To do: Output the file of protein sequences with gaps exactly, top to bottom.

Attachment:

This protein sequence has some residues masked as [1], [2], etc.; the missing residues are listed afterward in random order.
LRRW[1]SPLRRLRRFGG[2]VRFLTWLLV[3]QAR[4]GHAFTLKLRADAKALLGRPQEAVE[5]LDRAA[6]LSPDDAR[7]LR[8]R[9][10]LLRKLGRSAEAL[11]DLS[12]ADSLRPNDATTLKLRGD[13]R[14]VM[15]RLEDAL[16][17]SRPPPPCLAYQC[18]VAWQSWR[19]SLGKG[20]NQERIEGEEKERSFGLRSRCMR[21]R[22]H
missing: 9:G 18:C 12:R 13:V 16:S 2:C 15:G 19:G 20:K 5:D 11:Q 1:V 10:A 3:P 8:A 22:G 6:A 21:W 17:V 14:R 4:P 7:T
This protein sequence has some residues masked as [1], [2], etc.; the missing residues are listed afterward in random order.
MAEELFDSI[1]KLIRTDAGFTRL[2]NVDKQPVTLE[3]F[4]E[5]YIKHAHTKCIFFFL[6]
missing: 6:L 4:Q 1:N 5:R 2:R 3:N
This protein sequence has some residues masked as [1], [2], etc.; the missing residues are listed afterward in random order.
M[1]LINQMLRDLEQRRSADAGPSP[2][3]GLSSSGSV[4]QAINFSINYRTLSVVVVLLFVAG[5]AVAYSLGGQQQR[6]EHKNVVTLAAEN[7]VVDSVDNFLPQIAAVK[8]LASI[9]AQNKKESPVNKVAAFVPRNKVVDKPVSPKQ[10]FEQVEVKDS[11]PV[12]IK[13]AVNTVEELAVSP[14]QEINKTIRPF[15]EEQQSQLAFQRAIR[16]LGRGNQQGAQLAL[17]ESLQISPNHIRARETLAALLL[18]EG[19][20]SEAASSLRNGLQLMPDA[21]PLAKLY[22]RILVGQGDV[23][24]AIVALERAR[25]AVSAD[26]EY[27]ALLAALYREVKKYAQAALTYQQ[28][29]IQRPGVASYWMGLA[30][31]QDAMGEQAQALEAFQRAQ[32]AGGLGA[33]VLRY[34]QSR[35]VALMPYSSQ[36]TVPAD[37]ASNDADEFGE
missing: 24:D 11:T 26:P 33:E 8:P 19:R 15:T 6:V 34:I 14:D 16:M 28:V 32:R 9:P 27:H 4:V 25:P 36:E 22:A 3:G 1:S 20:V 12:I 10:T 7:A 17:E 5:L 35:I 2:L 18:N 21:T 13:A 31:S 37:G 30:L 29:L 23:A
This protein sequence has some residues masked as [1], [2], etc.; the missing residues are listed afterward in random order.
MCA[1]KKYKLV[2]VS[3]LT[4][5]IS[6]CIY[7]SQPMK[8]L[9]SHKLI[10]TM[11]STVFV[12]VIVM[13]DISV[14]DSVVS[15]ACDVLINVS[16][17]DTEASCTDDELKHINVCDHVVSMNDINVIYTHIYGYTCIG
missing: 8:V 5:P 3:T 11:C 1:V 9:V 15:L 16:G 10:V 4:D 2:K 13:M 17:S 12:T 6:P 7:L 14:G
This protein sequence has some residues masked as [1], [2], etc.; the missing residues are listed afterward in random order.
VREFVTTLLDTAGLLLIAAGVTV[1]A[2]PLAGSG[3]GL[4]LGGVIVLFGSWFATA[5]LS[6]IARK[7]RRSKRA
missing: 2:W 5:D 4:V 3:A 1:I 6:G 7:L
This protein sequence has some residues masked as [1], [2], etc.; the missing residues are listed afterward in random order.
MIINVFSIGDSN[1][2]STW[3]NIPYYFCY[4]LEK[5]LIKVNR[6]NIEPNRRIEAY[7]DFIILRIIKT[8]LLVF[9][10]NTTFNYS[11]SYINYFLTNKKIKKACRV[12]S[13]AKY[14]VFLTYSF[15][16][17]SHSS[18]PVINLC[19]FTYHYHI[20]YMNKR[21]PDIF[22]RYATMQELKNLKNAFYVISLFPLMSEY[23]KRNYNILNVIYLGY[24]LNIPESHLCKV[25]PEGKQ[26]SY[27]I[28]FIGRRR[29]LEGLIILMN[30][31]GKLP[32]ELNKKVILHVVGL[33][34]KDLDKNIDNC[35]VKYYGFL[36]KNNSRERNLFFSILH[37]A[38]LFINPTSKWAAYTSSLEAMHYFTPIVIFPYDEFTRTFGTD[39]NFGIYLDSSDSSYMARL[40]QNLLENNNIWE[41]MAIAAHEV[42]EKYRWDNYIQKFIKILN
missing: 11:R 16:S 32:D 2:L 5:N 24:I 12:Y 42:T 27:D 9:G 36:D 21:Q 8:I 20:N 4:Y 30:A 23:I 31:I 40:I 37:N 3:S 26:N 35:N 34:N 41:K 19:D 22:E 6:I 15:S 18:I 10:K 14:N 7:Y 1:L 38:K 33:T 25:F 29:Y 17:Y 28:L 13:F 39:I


This protein sequence has some residues masked as [1], [2], etc.; the missing residues are listed afterward in random order.
LRRW[1]SPLRRLRRFGG[2]VRFLTWLLV[3]QAR[4]GHAFTLKLRADAKALLGRPQEAVE[5]LDRAA[6]LSPDDAR[7]LR[8]R[9][10]LLRKLGRSAEAL[11]DLS[12]ADSLRPNDATTLKLRGD[13]R[14]VM[15]RLEDAL[16][17]SRPPPPCLAYQC[18]VAWQSWR[19]SLGKG[20]NQERIEGEEKERSFGLRSRCMR[21]R[22]H
missing: 9:G 18:C 12:R 13:V 16:S 2:C 15:G 19:G 20:K 5:D 11:Q 1:V 10:A 3:P 8:A 22:G 6:A 21:W 17:V 14:R 4:P 7:T
This protein sequence has some residues masked as [1], [2], etc.; the missing residues are listed afterward in random order.
MAEELFDSI[1]KLIRTDAGFTRL[2]NVDKQPVTLE[3]F[4]E[5]YIKHAHTKCIFFFL[6]
missing: 6:L 4:Q 1:N 5:R 2:R 3:N
This protein sequence has some residues masked as [1], [2], etc.; the missing residues are listed afterward in random order.
M[1]LINQMLRDLEQRRSADAGPSP[2][3]GLSSSGSV[4]QAINFSINYRTLSVVVVLLFVAG[5]AVAYSLGGQQQR[6]EHKNVVTLAAEN[7]VVDSVDNFLPQIAAVK[8]LASI[9]AQNKKESPVNKVAAFVPRNKVVDKPVSPKQ[10]FEQVEVKDS[11]PV[12]IK[13]AVNTVEELAVSP[14]QEINKTIRPF[15]EEQQSQLAFQRAIR[16]LGRGNQQGAQLAL[17]ESLQISPNHIRARETLAALLL[18]EG[19][20]SEAASSLRNGLQLMPDA[21]PLAKLY[22]RILVGQGDV[23][24]AIVALERAR[25]AVSAD[26]EY[27]ALLAALYREVKKYAQAALTYQQ[28][29]IQRPGVASYWMGLA[30][31]QDAMGEQAQALEAFQRAQ[32]AGGLGA[33]VLRY[34]QSR[35]VALMPYSSQ[36]TVPAD[37]ASNDADEFGE
missing: 24:D 11:T 26:P 33:E 8:P 19:R 15:T 6:V 34:I 14:D 16:M 28:V 32:R 9:P 27:H 4:V 25:P 36:E 22:A 3:G 1:S 20:V 12:I 10:T 7:A 17:E 5:L 35:I 2:L 18:N 21:T 13:A 31:S 37:G 30:L 29:L 23:A
This protein sequence has some residues masked as [1], [2], etc.; the missing residues are listed afterward in random order.
MCA[1]KKYKLV[2]VS[3]LT[4][5]IS[6]CIY[7]SQPMK[8]L[9]SHKLI[10]TM[11]STVFV[12]VIVM[13]DISV[14]DSVVS[15]ACDVLINVS[16][17]DTEASCTDDELKHINVCDHVVSMNDINVIYTHIYGYTCIG
missing: 8:V 5:P 3:T 11:C 1:V 9:V 15:L 16:G 10:V 4:D 2:K 13:M 17:S 12:T 6:P 7:L 14:G
This protein sequence has some residues masked as [1], [2], etc.; the missing residues are listed afterward in random order.
VREFVTTLLDTAGLLLIAAGVTV[1]A[2]PLAGSG[3]GL[4]LGGVIVLFGSWFATA[5]LS[6]IARK[7]RRSKRA
missing: 2:W 5:D 4:V 3:A 1:I 6:G 7:L
This protein sequence has some residues masked as [1], [2], etc.; the missing residues are listed afterward in random order.
MIINVFSIGDSN[1][2]STW[3]NIPYYFCY[4]LEK[5]LIKVNR[6]NIEPNRRIEAY[7]DFIILRIIKT[8]LLVF[9][10]NTTFNYS[11]SYINYFLTNKKIKKACRV[12]S[13]AKY[14]VFLTYSF[15][16][17]SHSS[18]PVINLC[19]FTYHYHI[20]YMNKR[21]PDIF[22]RYATMQELKNLKNAFYVISLFPLMSEY[23]KRNYNILNVIYLGY[24]LNIPESHLCKV[25]PEGKQ[26]SY[27]I[28]FIGRRR[29]LEGLIILMN[30][31]GKLP[32]ELNKKVILHVVGL[33][34]KDLDKNIDNC[35]VKYYGFL[36]KNNSRERNLFFSILH[37]A[38]LFINPTSKWAAYTSSLEAMHYFTPIVIFPYDEFTRTFGTD[39]NFGIYLDSSDSSYMARL[40]QNLLENNNIWE[41]MAIAAHEV[42]EKYRWDNYIQKFIKILN
missing: 11:R 16:S 32:D 2:L 5:N 24:I 12:Y 42:T 27:D 9:G 36:D 21:Q 8:I 20:N 4:Y 30:A 23:I 31:I 40:I 37:N 3:S 26:N 35:N 34:N 41:K 19:D 22:E 6:I 15:S 18:I 10:K 14:N 7:Y 1:L 38:K 33:T 25:F 29:Y 17:Y 28:L 13:F 39:I